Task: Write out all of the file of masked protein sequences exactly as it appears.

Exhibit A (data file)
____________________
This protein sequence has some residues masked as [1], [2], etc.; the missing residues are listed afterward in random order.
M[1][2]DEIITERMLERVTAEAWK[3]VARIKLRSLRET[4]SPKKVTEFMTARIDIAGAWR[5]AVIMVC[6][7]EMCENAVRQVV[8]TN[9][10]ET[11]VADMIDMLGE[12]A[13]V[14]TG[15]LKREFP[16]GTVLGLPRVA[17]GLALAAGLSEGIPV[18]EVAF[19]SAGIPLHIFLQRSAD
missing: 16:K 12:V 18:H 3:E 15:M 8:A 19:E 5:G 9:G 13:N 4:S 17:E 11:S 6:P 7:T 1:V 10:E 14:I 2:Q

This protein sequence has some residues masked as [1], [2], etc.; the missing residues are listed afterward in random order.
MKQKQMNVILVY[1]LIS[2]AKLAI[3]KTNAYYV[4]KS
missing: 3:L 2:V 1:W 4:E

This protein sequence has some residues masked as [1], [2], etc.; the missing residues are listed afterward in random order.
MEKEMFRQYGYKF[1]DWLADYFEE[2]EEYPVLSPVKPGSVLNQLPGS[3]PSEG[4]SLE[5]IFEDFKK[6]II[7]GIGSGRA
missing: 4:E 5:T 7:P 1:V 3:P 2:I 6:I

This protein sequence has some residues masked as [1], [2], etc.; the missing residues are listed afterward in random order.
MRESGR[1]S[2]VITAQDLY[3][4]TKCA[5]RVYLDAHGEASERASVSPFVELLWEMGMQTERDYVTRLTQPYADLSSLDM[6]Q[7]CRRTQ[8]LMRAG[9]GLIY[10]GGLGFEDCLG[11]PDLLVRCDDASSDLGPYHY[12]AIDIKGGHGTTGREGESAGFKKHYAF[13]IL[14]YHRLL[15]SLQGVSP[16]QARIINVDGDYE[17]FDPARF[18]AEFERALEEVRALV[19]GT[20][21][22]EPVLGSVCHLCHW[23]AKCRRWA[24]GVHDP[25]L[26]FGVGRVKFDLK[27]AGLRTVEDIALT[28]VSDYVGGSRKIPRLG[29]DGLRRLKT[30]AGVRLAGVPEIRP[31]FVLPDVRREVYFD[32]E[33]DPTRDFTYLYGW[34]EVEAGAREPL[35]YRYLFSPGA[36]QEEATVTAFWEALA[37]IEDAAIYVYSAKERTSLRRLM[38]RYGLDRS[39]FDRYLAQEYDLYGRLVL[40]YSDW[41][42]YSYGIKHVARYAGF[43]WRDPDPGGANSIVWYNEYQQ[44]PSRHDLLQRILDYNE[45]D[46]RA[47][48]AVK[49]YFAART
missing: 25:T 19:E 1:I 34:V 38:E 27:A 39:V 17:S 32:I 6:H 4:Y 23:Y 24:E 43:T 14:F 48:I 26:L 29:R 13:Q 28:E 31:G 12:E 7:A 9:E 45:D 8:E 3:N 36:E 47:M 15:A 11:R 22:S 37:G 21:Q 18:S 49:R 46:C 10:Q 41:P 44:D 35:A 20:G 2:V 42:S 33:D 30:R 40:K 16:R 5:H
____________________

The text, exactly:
This protein sequence has some residues masked as [1], [2], etc.; the missing residues are listed afterward in random order.
M[1][2]DEIITERMLERVTAEAWK[3]VARIKLRSLRET[4]SPKKVTEFMTARIDIAGAWR[5]AVIMVC[6][7]EMCENAVRQVV[8]TN[9][10]ET[11]VADMIDMLGE[12]A[13]V[14]TG[15]LKREFP[16]GTVLGLPRVA[17]GLALAAGLSEGIPV[18]EVAF[19]SAGIPLHIFLQRSAD
missing: 16:K 12:V 18:H 3:E 15:M 8:A 19:E 5:G 9:G 13:N 4:S 17:E 11:S 6:P 7:T 1:V 10:E 14:I 2:Q

This protein sequence has some residues masked as [1], [2], etc.; the missing residues are listed afterward in random order.
MKQKQMNVILVY[1]LIS[2]AKLAI[3]KTNAYYV[4]KS
missing: 3:L 2:V 1:W 4:E

This protein sequence has some residues masked as [1], [2], etc.; the missing residues are listed afterward in random order.
MEKEMFRQYGYKF[1]DWLADYFEE[2]EEYPVLSPVKPGSVLNQLPGS[3]PSEG[4]SLE[5]IFEDFKK[6]II[7]GIGSGRA
missing: 4:E 5:T 7:P 1:V 3:P 2:I 6:I

This protein sequence has some residues masked as [1], [2], etc.; the missing residues are listed afterward in random order.
MRESGR[1]S[2]VITAQDLY[3][4]TKCA[5]RVYLDAHGEASERASVSPFVELLWEMGMQTERDYVTRLTQPYADLSSLDM[6]Q[7]CRRTQ[8]LMRAG[9]GLIY[10]GGLGFEDCLG[11]PDLLVRCDDASSDLGPYHY[12]AIDIKGGHGTTGREGESAGFKKHYAF[13]IL[14]YHRLL[15]SLQGVSP[16]QARIINVDGDYE[17]FDPARF[18]AEFERALEEVRALV[19]GT[20][21][22]EPVLGSVCHLCHW[23]AKCRRWA[24]GVHDP[25]L[26]FGVGRVKFDLK[27]AGLRTVEDIALT[28]VSDYVGGSRKIPRLG[29]DGLRRLKT[30]AGVRLAGVPEIRP[31]FVLPDVRREVYFD[32]E[33]DPTRDFTYLYGW[34]EVEAGAREPL[35]YRYLFSPGA[36]QEEATVTAFWEALA[37]IEDAAIYVYSAKERTSLRRLM[38]RYGLDRS[39]FDRYLAQEYDLYGRLVL[40]YSDW[41][42]YSYGIKHVARYAGF[43]WRDPDPGGANSIVWYNEYQQ[44]PSRHDLLQRILDYNE[45]D[46]RA[47][48]AVK[49]YFAART
missing: 25:T 19:E 1:I 34:V 38:E 27:A 39:V 17:S 32:I 6:H 4:Y 23:Y 24:E 43:T 14:F 48:I 26:L 29:R 13:Q 28:E 31:G 12:E 7:A 9:E 45:D 8:E 3:N 36:E 47:M 15:A 11:R 22:S 37:G 21:Q 18:S 49:R 46:C 10:Q 41:P 44:D 35:A 20:G 2:V 42:S 33:D 30:R 40:K 16:R 5:H